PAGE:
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AAPG Bulletin, V.
Structural controls on drainage development in the Canyonlands grabens of southeast Utah
Bruce D. Trudgill1
1Department of Earth Science and Engineering, Imperial College of Science, Technology, and Medicine, RSM Building, Prince Consort Road, London, SW7 2BP, United Kingdom; email: [email protected]
Bruce Trudgill has a B.Sc. degree in geology from Aberystwyth, University of Wales and a Ph.D. in structural geology from Imperial College, London. He was a geophysicist at Amerada Hess UK Ltd. before taking up a postdoctoral research fellow position back at Imperial College studying the growth of normal fault structures. From 1994 until the end of 1999 he was a research associate/professor at the University of Colorado in Boulder, investigating salt tectonics in the northern Gulf of Mexico. Bruce is now in his third stint at Imperial College, having rejoined the department as a lecturer in geology and geophysics. His main research interests lie in the tectonics of sedimentary basins and, in particular, the growth of normal fault structures and the role of salt in controlling basin evolution. Bruce teaches 3-D seismic interpretation and advanced structural interpretation of seismic data in the petroleum geoscience M.Sc. course. He is also a leader on the annual M.Sc. field trip to the Book Cliffs and Paradox basin in Utah.
This work evolved from an earlier study into relay ramps and fault linkages funded by Fina Exploration Ltd., in the United Kingdom. I thank Joe Cartwright and Chris Mansfield, my coworkers at that time, for stimulating discussions in the field. For their thought-provoking comments since then, I thank Patience Cowie, Nancye Dawers, Mark Cooper, and Sanjeev Gupta. A particularly helpful review by Hugh Sinclair is gratefully acknowledged. Finally, I thank the staff at the Canyonlands Visitor Center for their assistance and support in carrying out this work.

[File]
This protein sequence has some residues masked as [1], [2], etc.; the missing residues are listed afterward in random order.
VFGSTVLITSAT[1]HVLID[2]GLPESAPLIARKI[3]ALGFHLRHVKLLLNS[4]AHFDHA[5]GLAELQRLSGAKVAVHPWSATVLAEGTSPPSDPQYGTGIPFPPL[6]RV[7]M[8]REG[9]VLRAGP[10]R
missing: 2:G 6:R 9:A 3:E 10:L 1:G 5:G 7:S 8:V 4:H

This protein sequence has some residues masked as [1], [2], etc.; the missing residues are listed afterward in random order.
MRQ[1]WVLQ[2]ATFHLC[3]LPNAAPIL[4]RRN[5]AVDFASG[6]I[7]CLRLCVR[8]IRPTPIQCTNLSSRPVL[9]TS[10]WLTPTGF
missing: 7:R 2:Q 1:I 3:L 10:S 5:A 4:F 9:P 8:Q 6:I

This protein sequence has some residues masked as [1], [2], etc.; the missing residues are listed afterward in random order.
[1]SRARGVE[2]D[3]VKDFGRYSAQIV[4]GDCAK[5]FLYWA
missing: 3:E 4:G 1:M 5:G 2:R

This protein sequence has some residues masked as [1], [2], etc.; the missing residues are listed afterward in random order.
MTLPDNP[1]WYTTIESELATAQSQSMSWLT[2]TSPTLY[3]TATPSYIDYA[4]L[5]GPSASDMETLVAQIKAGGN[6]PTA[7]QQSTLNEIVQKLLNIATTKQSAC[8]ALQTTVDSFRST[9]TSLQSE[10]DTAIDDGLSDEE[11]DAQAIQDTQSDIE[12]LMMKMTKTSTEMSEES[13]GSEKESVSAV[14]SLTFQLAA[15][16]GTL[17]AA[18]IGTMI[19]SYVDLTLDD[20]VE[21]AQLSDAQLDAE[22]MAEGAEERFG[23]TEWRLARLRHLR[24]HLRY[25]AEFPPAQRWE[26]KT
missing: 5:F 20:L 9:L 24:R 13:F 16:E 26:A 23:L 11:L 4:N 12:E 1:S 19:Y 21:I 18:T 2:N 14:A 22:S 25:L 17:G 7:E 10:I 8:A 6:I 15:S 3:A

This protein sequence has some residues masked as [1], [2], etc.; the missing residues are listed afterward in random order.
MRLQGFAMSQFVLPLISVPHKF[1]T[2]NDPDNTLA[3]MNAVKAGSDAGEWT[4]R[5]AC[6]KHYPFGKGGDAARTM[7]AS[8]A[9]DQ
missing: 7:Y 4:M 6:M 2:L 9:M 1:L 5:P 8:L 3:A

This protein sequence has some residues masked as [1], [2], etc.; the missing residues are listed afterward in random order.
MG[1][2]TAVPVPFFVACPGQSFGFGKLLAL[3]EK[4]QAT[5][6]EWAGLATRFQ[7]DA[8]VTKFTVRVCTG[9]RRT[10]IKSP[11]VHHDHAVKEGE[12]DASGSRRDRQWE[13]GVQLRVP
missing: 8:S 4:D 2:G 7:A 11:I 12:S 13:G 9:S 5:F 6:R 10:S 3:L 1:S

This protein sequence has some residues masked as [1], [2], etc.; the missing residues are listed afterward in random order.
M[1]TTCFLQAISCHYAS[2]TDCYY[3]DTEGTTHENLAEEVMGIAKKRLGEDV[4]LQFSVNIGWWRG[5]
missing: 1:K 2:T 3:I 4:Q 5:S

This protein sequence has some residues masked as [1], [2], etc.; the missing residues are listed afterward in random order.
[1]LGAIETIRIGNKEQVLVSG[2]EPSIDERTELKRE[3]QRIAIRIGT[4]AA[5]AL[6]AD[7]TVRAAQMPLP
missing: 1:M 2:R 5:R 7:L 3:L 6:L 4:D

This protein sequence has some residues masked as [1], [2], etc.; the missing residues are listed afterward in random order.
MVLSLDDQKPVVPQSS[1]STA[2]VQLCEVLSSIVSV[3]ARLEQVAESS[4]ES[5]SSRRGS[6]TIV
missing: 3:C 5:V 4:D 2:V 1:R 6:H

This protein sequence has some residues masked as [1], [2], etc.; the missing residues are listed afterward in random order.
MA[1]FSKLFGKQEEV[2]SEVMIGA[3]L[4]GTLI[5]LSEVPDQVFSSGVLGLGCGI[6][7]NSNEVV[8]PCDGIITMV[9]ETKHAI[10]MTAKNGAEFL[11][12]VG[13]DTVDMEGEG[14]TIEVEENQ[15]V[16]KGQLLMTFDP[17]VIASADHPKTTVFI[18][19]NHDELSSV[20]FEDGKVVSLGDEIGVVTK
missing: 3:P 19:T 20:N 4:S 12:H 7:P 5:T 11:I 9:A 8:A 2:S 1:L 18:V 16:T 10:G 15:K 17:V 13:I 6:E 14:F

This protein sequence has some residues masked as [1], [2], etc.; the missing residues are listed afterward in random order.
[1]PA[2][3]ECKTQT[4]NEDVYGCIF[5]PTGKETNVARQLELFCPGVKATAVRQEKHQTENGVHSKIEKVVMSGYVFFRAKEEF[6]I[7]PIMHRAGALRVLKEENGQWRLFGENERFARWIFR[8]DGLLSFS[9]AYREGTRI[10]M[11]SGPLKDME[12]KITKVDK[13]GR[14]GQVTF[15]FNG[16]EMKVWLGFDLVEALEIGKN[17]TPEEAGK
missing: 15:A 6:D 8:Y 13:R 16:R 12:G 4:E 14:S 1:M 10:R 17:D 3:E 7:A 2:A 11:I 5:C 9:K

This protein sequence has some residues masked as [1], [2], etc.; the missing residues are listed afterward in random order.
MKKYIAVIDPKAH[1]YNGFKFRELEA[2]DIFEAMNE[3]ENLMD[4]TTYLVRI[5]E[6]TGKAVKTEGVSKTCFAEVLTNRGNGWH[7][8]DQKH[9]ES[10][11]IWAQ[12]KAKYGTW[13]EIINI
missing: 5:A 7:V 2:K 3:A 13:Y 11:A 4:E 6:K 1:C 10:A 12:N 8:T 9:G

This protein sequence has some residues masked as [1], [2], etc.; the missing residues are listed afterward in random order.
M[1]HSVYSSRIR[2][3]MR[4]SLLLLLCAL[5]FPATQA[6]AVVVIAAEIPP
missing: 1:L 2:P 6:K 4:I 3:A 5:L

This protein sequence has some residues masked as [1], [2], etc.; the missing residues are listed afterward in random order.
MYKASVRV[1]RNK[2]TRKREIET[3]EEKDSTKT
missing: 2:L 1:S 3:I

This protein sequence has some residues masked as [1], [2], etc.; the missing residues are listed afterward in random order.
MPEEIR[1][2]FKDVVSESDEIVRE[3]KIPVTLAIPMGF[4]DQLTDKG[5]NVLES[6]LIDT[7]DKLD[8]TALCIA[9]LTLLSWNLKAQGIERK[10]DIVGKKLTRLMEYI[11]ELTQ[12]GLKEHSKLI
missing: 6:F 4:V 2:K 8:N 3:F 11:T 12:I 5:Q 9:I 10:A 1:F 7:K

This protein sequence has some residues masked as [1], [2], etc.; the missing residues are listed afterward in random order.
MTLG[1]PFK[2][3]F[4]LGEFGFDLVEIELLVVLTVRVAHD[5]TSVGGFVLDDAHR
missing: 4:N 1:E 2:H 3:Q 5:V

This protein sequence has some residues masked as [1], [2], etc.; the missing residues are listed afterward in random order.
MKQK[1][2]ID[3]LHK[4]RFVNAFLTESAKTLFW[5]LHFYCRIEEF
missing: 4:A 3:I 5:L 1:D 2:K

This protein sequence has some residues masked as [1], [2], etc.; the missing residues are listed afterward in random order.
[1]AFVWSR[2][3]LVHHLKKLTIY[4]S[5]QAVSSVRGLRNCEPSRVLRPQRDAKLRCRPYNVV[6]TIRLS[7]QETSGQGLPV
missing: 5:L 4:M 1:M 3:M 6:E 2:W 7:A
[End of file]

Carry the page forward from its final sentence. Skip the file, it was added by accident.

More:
The Canyonlands grabens in southeast Utah form an active exten sional fault array covering 200 km2 southeast of the Colorado River. The fault array formed as a result of gravity gliding above a thick layer of salt. Growth of this fault array within the last 0.5 m.y. (possibly last 0.1 m.y.) has resulted in major changes in the stream drainages across the area through processes of stream capture and diversion. During growth of the fault array, relay ramps between overlapping fault segments form topographic lows along the graben margins. These commonly act as access points for captured streams to enter a graben system. As fault segments continue to propagate laterally, linkage leads to breaching of the relay ramp structures. This causes changes in the course and gradients of the streams, com monly shifting the locus of alluvial sediment deposition away from grabens that were previously infilling. This complex evolution of drainage networks in a growing fault array may provide a valuable analog to the early structural and stratigraphic development of larger continental rift systems. Reservoir distribution is an essential element of many hydrocarbon plays, and understanding the rela tionship between active fault growth and drainage evolution may help predict reservoir distribution and quality.
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